TLDR: After setting up WordPress MU Domain Mapping on local in the standard way, add the subsite’s desired top-level domains to your hosts file and modify the Nginx config for your main site to listen for those URLs. Then just edit the site and point the site URL to the desired top-level domain.
It’s not uncommon when a client has a network of sites running off of one Multisite install to use the WordPress MU Domain Mapping plugin in production to give each site its own top-level domain. Normally we can develop just fine on local using the subdirectory or subdomain multisite structure. However, there are some (rare) cases where we need to have domain mapping setup in our local development environments in order to debug some weird issue that can only be reproduced with domain mapping enabled, such as something related to site URLs. This document describes the steps to take to enable domain mapping in VVV, where each site in a multisite network will have its own top-level domain.
What we are aiming for is something like this:
http://multisite.dev/subsite1/ to be accessible at http://subsite1.dev
http://multisite.dev/subsite2/ to be accessible at http://subsite2.dev
http://multisite.dev/subsite3/ to be accessible at http://subsite3.dev
In most cases you’ll be working with a copy of the production site’s database, in which case you’ll just adjust the commands and examples given here to what is appropriate for your setup.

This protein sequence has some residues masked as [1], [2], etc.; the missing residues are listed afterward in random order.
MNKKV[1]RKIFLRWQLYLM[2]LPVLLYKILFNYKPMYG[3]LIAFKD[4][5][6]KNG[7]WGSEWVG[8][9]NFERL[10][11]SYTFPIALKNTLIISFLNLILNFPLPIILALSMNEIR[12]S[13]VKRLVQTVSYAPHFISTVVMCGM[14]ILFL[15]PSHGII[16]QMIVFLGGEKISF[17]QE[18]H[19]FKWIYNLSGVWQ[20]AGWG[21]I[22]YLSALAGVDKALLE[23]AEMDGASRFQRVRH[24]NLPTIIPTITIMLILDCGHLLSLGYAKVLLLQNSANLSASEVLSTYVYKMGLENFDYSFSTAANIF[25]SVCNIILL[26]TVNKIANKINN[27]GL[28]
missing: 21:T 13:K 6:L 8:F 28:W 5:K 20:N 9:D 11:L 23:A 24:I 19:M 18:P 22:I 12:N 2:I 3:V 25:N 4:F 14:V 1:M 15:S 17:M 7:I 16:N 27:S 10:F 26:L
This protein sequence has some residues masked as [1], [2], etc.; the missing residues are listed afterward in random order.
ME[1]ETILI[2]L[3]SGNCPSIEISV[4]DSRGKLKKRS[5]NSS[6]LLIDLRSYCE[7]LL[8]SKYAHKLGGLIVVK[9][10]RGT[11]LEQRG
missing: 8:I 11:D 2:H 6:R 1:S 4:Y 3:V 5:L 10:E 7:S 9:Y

1. Installing WordPress MU Domain Mapping on the network
The following describes the standard procedure of setting up WordPress MU Domain Mapping, and is not specific to VVV. If you’ve already done this, skip ahead to section 2.
SSH into VVV and go to the site root directory
Install the WordPress MU Domain Mapping plugin
wp plugin install wordpress-mu-domain-mapping --activate-network
Copy sunrise.php to the wp-content directory
cp htdocs/wp-content/plugins/wordpress-mu-domain-mapping/sunrise.php htdocs/wp-content/
Edit your wp-config.php file and add this line:
define( 'SUNRISE', 'on' );
Add the VVV IP address to the Domain Mapping settings
Go to Settings > Domain Mapping and add
192.168.50.4 as the “Server IP Address” setting. If for some reason your VVV IP address is different use that instead.
2. Modify your VVV Install to work with Domain Mapping
We need to do two things to make domain mapping work in VVV: modify the Nginx config file of the main site to listen for the subsite domains, and add the mapped domains to your hosts file.
1) Still inside VVV, etc the Nginx configuration file for the main site. For example:
sudo vim /etc/nginx/custom-sites/multisite.conf
In the server_name directive, add each of the subsite domains in addition to the main domain, for example:
server_name multisite.dev subsite1.dev subsite2.dev subsite3.dev;
sudo service nginx restart
2) Back on your local machine, edit your hosts file (
/etc/hosts on Mac and Linux,
C:\Windows\System32\Drivers\etc\hosts on Windows)
Add an entry pointing each subsite domain to VVV’s IP address (192.168.50.4), for example:
192.168.50.4 subsite1.dev subsite2.dev subsite3.dev
3. Change your subsite’s URLs to the desired mapped domains
Finally, you can change the URLs of your subsites to their own top-level domain.
In the Sites network admin screen, simply edit the settings of each site, and change its URL to the top-level domain you added to your hosts file and the Nginx config.